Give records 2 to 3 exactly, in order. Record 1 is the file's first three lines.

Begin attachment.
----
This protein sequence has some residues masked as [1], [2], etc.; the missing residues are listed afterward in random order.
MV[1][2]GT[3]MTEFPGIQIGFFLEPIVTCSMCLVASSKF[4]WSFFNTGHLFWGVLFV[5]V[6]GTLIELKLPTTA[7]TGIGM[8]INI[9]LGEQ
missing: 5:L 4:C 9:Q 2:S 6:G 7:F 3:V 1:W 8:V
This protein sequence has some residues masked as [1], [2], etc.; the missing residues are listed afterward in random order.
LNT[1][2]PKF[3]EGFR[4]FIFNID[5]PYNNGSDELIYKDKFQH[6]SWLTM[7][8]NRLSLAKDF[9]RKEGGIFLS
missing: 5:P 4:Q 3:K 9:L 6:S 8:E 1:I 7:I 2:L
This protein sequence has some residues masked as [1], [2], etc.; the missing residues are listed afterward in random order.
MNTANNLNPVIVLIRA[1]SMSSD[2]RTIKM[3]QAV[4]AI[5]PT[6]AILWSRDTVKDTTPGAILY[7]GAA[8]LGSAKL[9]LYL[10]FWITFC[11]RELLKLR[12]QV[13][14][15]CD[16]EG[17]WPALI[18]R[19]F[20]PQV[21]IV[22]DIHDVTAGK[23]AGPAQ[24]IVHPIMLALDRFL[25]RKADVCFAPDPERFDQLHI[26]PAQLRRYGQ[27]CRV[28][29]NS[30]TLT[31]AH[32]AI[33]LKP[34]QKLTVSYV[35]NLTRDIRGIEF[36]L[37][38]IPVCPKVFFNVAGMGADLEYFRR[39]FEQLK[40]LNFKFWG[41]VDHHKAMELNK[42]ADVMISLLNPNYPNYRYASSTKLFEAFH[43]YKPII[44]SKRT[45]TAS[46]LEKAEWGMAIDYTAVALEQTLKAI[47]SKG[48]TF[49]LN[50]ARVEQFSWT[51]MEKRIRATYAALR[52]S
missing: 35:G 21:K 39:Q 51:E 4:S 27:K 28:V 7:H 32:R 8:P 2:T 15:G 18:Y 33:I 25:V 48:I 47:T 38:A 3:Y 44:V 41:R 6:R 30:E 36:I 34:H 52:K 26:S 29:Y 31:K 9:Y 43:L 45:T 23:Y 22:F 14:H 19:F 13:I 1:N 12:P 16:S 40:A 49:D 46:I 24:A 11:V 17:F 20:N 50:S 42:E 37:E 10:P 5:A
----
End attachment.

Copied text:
This protein sequence has some residues masked as [1], [2], etc.; the missing residues are listed afterward in random order.
LNT[1][2]PKF[3]EGFR[4]FIFNID[5]PYNNGSDELIYKDKFQH[6]SWLTM[7][8]NRLSLAKDF[9]RKEGGIFLS
missing: 5:P 4:Q 3:K 9:L 6:S 8:E 1:I 7:I 2:L
This protein sequence has some residues masked as [1], [2], etc.; the missing residues are listed afterward in random order.
MNTANNLNPVIVLIRA[1]SMSSD[2]RTIKM[3]QAV[4]AI[5]PT[6]AILWSRDTVKDTTPGAILY[7]GAA[8]LGSAKL[9]LYL[10]FWITFC[11]RELLKLR[12]QV[13][14][15]CD[16]EG[17]WPALI[18]R[19]F[20]PQV[21]IV[22]DIHDVTAGK[23]AGPAQ[24]IVHPIMLALDRFL[25]RKADVCFAPDPERFDQLHI[26]PAQLRRYGQ[27]CRV[28][29]NS[30]TLT[31]AH[32]AI[33]LKP[34]QKLTVSYV[35]NLTRDIRGIEF[36]L[37][38]IPVCPKVFFNVAGMGADLEYFRR[39]FEQLK[40]LNFKFWG[41]VDHHKAMELNK[42]ADVMISLLNPNYPNYRYASSTKLFEAFH[43]YKPII[44]SKRT[45]TAS[46]LEKAEWGMAIDYTAVALEQTLKAI[47]SKG[48]TF[49]LN[50]ARVEQFSWT[51]MEKRIRATYAALR[52]S
missing: 35:G 21:K 39:Q 51:E 4:S 27:K 28:V 7:H 32:R 8:P 2:T 15:G 18:Y 33:I 25:V 48:I 47:T 38:A 3:Y 44:V 41:R 6:R 30:E 36:I 34:H 52:K 26:S 29:Y 31:K 9:Y 43:L 45:T 23:Y 22:F 14:H 19:F 13:I 1:N 12:P 16:S 40:A 49:D 46:I 24:A 11:V 17:F 20:N 50:S 42:E 37:E 10:P 5:A